A Stoic Approach to Self-Improvement

A Stoic Approach to Self-Improvement
Ed Latimore has a modern approach to stoic philosophy and self improvement. (Courtesy of Ed Latimore)
Andrew Thomas
Ed Latimore, a professional in the self-improvement arena, found his own strategy for success. It is a practical, stoic approach, which he learned through his struggles, including growing up poor and dealing with alcohol problems.


Latimore, 35, grew up in a housing project in Pittsburg where abject poverty and violence were the norm. When he was only 3 years old, he witnessed the murder of another kid in his neighborhood. Every day, as he grew up, he was forced to defend himself.

“One of the things I don’t ever remember having was a sense of safety anywhere,” Latimore said.

Latimore developed two coping mechanisms that kept him calm, strong, and away from the trouble around him. His first method was playing video games, particularly role-playing games that featured a comprehensive narrative. His favorite game was Final Fantasy. He also read voraciously, and his mother stressed to him the value of books. Both kept him from interacting extensively with the environment around him.

But he knew that eventually he would have to engage with others. So he learned how to be funny and likable in order to deescalate violent situations. Humor also took his mind off the stress surrounding him. At the same time, he had to strike a balance between fitting in and becoming somebody he didn’t want to be.

Ed Latimore learned how to be likable in order to survive. (Courtesy of Ed Latimore)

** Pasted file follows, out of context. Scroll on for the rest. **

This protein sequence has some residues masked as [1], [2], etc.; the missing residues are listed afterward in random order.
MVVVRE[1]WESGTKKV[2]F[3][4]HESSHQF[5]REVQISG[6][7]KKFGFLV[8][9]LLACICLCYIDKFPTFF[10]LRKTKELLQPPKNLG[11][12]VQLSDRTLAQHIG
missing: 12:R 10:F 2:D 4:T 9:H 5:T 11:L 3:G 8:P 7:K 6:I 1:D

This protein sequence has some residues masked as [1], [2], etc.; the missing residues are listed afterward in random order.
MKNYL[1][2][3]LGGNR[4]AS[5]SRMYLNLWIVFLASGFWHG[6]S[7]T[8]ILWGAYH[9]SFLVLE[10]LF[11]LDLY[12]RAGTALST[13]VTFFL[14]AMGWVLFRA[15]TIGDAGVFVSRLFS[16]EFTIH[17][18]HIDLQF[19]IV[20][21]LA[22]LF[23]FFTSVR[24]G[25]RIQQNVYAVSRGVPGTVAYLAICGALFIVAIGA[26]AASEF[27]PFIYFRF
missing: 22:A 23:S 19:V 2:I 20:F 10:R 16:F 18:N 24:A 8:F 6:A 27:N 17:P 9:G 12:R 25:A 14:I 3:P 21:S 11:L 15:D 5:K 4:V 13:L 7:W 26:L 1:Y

Ed Latimore learned how to be likable in order to survive. (Courtesy of Ed Latimore)

“I didn’t want to be someone that everyone was going to mess with,” Latimore said. “But I also had no interest in following the crowd and doing what it took to be that kid either.”

Latimore also learned how to proactively control his emotions and how to obscure what set him off from others. Everyone tried to get a rise out of him, but he wouldn’t indulge in a reaction, whether at school or at home.

“If people don’t know what can tick you off, you take back a lot of power. You remove the ability for a person to manipulate your emotions,” Latimore said.

Resentment and Growth

When Latimore reached high school, he encountered a world that was starkly different from the environment he had grown up in. He had won a spot at a nationally respected school through a lottery system, and for the first time, he was going to class with people from the middle and upper-middle classes. The students he was around now hadn’t experienced the poverty, crime, and violence he had during his early formative years. Latimore started playing sports and got involved in other extracurricular clubs, but he still felt somewhat out of place.

While high school offered new opportunities, Latimore struggled to fit in. For the first time in his life, he saw functional families that were well adjusted. He had a different background, and he resented the poverty and violence he had grown up with.